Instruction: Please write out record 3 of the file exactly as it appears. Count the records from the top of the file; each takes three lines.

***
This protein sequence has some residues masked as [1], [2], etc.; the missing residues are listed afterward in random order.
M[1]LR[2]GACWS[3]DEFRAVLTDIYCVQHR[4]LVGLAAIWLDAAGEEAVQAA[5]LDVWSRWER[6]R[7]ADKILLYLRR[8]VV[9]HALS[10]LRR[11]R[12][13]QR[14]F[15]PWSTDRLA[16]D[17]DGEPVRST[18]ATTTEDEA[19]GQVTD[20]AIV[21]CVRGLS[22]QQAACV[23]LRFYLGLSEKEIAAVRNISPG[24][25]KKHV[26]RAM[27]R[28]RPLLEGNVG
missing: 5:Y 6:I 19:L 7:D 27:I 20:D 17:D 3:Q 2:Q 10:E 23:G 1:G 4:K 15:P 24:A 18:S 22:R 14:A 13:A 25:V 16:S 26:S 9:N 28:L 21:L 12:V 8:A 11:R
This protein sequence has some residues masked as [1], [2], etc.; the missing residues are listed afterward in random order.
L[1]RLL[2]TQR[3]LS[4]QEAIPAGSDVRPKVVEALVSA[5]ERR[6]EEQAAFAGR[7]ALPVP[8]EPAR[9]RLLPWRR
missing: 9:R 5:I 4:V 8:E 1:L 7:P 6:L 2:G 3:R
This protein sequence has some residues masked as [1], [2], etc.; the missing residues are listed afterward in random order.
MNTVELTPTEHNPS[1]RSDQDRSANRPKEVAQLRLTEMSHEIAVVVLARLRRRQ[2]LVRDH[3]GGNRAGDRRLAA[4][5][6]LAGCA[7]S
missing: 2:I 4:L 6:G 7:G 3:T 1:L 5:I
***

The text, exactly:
This protein sequence has some residues masked as [1], [2], etc.; the missing residues are listed afterward in random order.
MNTVELTPTEHNPS[1]RSDQDRSANRPKEVAQLRLTEMSHEIAVVVLARLRRRQ[2]LVRDH[3]GGNRAGDRRLAA[4][5][6]LAGCA[7]S
missing: 2:I 4:L 6:G 7:G 3:T 1:L 5:I